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  • Writer's pictureRyan Wilson

The Triangle of Conflict

Ever encounter a situation where you felt a “surge of heat” , something like a volcano boiling inside of you, but then just like that, before you can really make contact with that heat, its gone? Maybe you noticed it start to happen when your boss was blaming you for how a project you were working on that went “sideways”, but just like that, the heat went away and you just stood there, feeling “nothing”, even as you are taking the verbal lashing for something you didn’t do. Or maybe you just found out that close friend just died when they went on a trip that you were supposed to go on too. Even though you know you should be feeling the devastating loss all you notice is that you feel tense, anxious and jittery!

In today’s post let’s look at how and why this happens…and what to do about it.

So what happens when strong feelings about the past or the present come up? How does the person handle these feelings? Let’s look at the “Triangle of Conflict”:


When we have a feeling (anger, love, sadness), we have three choices: feel it, get anxious, or defend. Take one of the above examples, your boss starts blaming you for something you didn’t do. A surge of heat came up and then all of a sudden – “nothing”. What happened? We’d be likely to think that the “heat” or that “volcano” was the physical experience of anger. After all, your boss is blaming you for something you didn’t do. That seems pretty appropriate, so what happened next? Well, perhaps you had some “impulses”, some part of you wanted to punch him!

That, however, would get you into trouble so you need to “defend” against the feeling (anger) and the impulse that came with it (punching him in the face). The defense, in this example was called “isolation of affect”, a form of detaching… basically you’ve learned how to turn your feelings off.

How about the second example? Why would you get tense, anxious, and jittery when you just found out a close friend has died? If you look at the triangle of conflict, and ask the question: what happened when strong feelings about the passing of your friend came up? The answer is, anxiety.

The purpose of anxiety and/or defense is to avoid experiencing the feelings we have about the things that have happened to us, or are currently happening to us that we have somehow learned are not ok to have or we don’t know what to do with…and this all happens unconsciously. Defenses also help us avoid feeling anxious. In the last example: getting anxious when thinking about our friend passing away, likely sitting with that kind of anxiety for an extended period of time would also be difficult. As a result, we often use defenses to avoid the anxiety as well, like externalizing – giving the responsibility to things outside of us to regulate our emotions, like drinking, eating, work, sex, other people’s validation etc.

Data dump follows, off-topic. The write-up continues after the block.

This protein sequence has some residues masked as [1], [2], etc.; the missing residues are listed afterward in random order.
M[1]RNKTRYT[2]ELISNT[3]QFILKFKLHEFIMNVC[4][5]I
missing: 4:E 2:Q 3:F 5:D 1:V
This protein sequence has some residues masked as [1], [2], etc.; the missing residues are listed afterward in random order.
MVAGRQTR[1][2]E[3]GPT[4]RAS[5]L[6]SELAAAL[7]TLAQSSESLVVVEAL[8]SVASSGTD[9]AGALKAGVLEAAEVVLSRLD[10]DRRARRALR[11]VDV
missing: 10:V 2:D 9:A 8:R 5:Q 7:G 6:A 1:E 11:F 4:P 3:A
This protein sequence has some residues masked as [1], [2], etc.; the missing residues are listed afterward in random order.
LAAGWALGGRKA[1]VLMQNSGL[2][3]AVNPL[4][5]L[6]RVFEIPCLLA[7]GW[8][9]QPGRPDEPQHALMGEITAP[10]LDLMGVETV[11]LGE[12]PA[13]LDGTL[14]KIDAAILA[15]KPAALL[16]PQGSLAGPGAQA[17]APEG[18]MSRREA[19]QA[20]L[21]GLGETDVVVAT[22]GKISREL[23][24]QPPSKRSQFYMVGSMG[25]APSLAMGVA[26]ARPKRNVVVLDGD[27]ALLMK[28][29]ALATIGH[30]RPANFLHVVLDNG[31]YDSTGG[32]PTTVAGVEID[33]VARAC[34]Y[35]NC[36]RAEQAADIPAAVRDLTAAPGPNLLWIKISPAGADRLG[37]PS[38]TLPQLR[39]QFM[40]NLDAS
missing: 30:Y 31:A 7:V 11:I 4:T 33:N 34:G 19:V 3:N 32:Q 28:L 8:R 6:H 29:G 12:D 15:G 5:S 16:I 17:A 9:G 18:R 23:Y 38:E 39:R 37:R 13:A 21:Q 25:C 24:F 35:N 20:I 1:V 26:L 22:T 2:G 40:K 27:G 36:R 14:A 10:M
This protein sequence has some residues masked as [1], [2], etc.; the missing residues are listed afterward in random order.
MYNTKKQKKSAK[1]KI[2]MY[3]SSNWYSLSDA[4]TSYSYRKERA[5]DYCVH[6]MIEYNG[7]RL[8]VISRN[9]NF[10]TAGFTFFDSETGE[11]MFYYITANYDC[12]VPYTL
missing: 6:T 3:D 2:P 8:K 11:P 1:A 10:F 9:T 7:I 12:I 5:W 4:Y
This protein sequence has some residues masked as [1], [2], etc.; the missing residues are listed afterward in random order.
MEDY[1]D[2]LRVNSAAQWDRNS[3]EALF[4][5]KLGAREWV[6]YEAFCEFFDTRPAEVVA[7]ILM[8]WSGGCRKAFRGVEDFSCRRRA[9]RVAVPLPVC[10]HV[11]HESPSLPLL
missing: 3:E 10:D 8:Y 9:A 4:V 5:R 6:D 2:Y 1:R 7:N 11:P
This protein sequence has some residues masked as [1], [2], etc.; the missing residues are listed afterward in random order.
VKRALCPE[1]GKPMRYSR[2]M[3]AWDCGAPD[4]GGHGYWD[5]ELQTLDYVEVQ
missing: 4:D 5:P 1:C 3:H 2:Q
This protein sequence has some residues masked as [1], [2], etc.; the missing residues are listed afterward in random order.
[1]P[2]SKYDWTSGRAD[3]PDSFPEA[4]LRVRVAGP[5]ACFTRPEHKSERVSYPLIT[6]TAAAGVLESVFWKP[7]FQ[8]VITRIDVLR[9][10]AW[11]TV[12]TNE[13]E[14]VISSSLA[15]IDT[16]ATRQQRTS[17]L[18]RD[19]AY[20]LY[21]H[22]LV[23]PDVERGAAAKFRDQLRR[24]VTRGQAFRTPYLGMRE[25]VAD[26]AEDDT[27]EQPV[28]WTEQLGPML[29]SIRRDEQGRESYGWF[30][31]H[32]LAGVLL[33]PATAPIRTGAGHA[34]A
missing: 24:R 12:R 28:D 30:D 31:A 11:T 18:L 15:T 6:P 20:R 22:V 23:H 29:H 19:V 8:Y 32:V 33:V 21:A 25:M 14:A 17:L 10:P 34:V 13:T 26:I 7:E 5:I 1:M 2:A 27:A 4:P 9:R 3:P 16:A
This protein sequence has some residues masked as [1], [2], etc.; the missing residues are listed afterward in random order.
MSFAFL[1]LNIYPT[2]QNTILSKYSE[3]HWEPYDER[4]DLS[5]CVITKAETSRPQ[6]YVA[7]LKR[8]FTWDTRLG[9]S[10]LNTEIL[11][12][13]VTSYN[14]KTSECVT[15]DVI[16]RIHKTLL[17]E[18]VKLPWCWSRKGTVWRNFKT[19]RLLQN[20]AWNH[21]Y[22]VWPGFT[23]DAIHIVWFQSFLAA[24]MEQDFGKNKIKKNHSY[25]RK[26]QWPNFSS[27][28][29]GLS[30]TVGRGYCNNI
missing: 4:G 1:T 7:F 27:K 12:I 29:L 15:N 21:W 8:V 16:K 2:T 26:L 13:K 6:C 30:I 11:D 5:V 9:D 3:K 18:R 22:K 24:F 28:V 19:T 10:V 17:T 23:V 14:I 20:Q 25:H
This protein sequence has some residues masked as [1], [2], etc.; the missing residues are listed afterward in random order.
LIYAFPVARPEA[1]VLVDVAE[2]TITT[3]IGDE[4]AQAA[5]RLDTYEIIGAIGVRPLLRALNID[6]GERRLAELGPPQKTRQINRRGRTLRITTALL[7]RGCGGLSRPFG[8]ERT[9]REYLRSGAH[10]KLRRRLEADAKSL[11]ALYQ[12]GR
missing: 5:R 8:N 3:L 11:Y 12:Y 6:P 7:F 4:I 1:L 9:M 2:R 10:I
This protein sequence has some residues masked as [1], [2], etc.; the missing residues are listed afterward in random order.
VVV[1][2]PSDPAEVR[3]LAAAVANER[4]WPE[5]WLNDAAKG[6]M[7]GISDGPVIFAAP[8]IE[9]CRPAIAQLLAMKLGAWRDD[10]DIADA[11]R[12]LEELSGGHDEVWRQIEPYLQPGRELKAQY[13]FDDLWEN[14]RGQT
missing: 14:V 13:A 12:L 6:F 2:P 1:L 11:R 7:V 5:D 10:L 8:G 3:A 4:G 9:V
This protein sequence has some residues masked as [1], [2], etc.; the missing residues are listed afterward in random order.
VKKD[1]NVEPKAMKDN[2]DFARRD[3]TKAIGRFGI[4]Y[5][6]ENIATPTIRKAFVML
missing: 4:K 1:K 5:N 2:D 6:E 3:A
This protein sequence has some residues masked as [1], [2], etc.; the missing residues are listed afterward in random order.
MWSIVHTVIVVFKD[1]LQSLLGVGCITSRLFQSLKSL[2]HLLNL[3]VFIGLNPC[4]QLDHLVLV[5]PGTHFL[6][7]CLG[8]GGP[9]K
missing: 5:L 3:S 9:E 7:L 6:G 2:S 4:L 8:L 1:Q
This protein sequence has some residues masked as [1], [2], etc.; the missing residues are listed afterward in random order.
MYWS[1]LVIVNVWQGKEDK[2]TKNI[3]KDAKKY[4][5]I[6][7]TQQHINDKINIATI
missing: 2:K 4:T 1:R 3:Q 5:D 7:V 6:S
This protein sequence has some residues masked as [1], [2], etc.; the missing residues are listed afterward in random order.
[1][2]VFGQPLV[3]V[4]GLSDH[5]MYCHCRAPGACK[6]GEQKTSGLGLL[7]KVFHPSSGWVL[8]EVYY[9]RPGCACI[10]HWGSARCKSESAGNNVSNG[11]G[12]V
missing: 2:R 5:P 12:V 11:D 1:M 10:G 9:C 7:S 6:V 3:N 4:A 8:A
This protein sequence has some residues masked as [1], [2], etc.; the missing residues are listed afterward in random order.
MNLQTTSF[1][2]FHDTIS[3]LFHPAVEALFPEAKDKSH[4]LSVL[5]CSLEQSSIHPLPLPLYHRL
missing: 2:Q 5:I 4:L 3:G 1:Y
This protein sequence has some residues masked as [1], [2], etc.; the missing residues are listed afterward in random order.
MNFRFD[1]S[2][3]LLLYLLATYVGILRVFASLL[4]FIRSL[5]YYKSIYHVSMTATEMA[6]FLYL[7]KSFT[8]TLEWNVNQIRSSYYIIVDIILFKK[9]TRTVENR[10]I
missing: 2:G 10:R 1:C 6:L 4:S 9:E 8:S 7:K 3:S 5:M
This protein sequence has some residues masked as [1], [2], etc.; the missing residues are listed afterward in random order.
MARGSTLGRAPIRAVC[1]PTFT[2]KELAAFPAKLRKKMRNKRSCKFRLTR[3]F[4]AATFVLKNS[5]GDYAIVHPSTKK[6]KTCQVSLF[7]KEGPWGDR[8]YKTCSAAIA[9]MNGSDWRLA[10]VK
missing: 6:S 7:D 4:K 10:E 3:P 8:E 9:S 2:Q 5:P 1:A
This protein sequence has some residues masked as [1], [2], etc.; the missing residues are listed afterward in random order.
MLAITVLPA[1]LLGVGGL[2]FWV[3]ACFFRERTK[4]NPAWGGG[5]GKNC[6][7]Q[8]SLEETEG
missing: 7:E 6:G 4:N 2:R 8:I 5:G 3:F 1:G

How is this a problem?

Actually, a lot of the time it isn’t a problem. Our defenses are useful. They allow us to carry on with our day and get the things we need done… done! It’s probably a good idea, in that moment, to not listen to what the anger inside wants and actually “come out swinging with you boss”.

So, when is it a problem?

It becomes a problem when we stop listening to our bodies and we never allow ourselves to experience the feelings we have about what has happened / is happening to us.

What happens? The energy from those feelings has to go somewhere, and if we don’t allow ourselves to experience these emotions they often go back into our body and turn into defenses. This is when symptoms begin to appear, like depression, high levels of anxiety, problems sleeping, focusing on things we can’t control, getting stuck in our heads thinking about the past or future or going stuck thinking about what others are thinking about us etc.

The other thing that happens is that often the way we cope (the defenses) can also be extremely damaging. We’ve talked about this before.Defenses (avoiding feelings or anxiety) can turn into things like drugs, alcohol, over-eating, never allowing yourself to feel.

Allowing yourself to feel the feelings releases that energy. With that energy gone, there is no need to get anxious and no need to defend. It is from this place that you can start to make decisions from The Strong and Healthy Self.

The question is: Are you ready to feel the feeling?

As always, we would love to hear from you, and please keep forwarding posts that you have found helpful our way! Leave a comment, come see us on Twitter or send us an email!

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